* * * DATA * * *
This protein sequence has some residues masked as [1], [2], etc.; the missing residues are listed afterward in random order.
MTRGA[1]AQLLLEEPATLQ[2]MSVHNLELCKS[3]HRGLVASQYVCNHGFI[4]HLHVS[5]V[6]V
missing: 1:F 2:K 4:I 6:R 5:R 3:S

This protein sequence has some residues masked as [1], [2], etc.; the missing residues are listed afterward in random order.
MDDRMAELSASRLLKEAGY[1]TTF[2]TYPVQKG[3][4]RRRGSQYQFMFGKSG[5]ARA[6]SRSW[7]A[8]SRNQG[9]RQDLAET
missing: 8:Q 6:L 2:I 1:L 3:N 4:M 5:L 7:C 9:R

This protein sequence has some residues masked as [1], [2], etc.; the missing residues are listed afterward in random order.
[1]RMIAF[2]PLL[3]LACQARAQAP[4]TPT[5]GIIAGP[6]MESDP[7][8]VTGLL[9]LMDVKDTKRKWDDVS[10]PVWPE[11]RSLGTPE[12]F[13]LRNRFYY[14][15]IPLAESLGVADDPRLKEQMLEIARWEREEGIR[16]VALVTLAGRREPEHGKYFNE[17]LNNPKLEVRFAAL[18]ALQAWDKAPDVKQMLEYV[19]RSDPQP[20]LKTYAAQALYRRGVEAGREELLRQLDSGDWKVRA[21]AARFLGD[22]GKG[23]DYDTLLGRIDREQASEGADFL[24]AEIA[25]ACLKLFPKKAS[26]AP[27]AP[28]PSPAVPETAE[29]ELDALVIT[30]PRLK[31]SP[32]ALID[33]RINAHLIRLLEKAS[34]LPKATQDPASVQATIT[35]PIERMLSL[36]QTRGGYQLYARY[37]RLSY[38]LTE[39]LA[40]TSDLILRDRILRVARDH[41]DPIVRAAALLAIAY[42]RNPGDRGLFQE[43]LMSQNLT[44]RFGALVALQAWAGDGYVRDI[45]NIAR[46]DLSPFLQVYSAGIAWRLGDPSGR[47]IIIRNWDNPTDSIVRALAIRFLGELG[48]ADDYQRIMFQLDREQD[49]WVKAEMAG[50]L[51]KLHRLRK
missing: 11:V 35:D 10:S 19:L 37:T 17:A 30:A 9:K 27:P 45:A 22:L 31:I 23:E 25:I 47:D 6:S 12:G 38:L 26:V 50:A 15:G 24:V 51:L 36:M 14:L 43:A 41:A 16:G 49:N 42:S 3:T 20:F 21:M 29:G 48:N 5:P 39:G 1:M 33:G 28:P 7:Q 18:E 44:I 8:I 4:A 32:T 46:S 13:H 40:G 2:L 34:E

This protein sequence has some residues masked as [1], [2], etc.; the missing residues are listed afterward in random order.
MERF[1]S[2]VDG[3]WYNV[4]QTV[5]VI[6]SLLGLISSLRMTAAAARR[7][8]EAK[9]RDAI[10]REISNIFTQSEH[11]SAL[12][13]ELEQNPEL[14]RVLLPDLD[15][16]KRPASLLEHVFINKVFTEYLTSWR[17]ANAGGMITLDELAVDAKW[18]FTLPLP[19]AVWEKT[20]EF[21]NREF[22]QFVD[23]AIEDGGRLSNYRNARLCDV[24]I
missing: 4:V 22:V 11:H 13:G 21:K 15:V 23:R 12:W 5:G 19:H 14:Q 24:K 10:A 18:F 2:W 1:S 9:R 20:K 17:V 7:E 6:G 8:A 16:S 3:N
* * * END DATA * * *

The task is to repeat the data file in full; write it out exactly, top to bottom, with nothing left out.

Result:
This protein sequence has some residues masked as [1], [2], etc.; the missing residues are listed afterward in random order.
MTRGA[1]AQLLLEEPATLQ[2]MSVHNLELCKS[3]HRGLVASQYVCNHGFI[4]HLHVS[5]V[6]V
missing: 1:F 2:K 4:I 6:R 5:R 3:S

This protein sequence has some residues masked as [1], [2], etc.; the missing residues are listed afterward in random order.
MDDRMAELSASRLLKEAGY[1]TTF[2]TYPVQKG[3][4]RRRGSQYQFMFGKSG[5]ARA[6]SRSW[7]A[8]SRNQG[9]RQDLAET
missing: 8:Q 6:L 2:I 1:L 3:N 4:M 5:L 7:C 9:R

This protein sequence has some residues masked as [1], [2], etc.; the missing residues are listed afterward in random order.
[1]RMIAF[2]PLL[3]LACQARAQAP[4]TPT[5]GIIAGP[6]MESDP[7][8]VTGLL[9]LMDVKDTKRKWDDVS[10]PVWPE[11]RSLGTPE[12]F[13]LRNRFYY[14][15]IPLAESLGVADDPRLKEQMLEIARWEREEGIR[16]VALVTLAGRREPEHGKYFNE[17]LNNPKLEVRFAAL[18]ALQAWDKAPDVKQMLEYV[19]RSDPQP[20]LKTYAAQALYRRGVEAGREELLRQLDSGDWKVRA[21]AARFLGD[22]GKG[23]DYDTLLGRIDREQASEGADFL[24]AEIA[25]ACLKLFPKKAS[26]AP[27]AP[28]PSPAVPETAE[29]ELDALVIT[30]PRLK[31]SP[32]ALID[33]RINAHLIRLLEKAS[34]LPKATQDPASVQATIT[35]PIERMLSL[36]QTRGGYQLYARY[37]RLSY[38]LTE[39]LA[40]TSDLILRDRILRVARDH[41]DPIVRAAALLAIAY[42]RNPGDRGLFQE[43]LMSQNLT[44]RFGALVALQAWAGDGYVRDI[45]NIAR[46]DLSPFLQVYSAGIAWRLGDPSGR[47]IIIRNWDNPTDSIVRALAIRFLGELG[48]ADDYQRIMFQLDREQD[49]WVKAEMAG[50]L[51]KLHRLRK
missing: 11:V 35:D 10:S 19:L 37:T 17:A 30:A 9:K 27:P 45:A 22:L 31:I 23:E 25:I 47:D 6:S 12:G 38:L 26:V 50:A 15:G 24:V 51:L 36:M 14:L 43:A 41:A 16:G 49:N 42:S 3:T 20:F 21:M 29:G 48:N 5:P 39:G 1:M 33:G 28:P 7:Q 18:E 44:I 8:I 4:A 32:T 46:S 13:H 40:G 2:L 34:E

This protein sequence has some residues masked as [1], [2], etc.; the missing residues are listed afterward in random order.
MERF[1]S[2]VDG[3]WYNV[4]QTV[5]VI[6]SLLGLISSLRMTAAAARR[7][8]EAK[9]RDAI[10]REISNIFTQSEH[11]SAL[12][13]ELEQNPEL[14]RVLLPDLD[15][16]KRPASLLEHVFINKVFTEYLTSWR[17]ANAGGMITLDELAVDAKW[18]FTLPLP[19]AVWEKT[20]EF[21]NREF[22]QFVD[23]AIEDGGRLSNYRNARLCDV[24]I
missing: 4:V 22:V 11:H 13:G 21:K 15:V 23:R 12:W 5:G 19:H 14:Q 24:K 10:A 18:F 2:W 1:S 9:R 20:K 17:V 7:E 6:G 8:A 16:S 3:N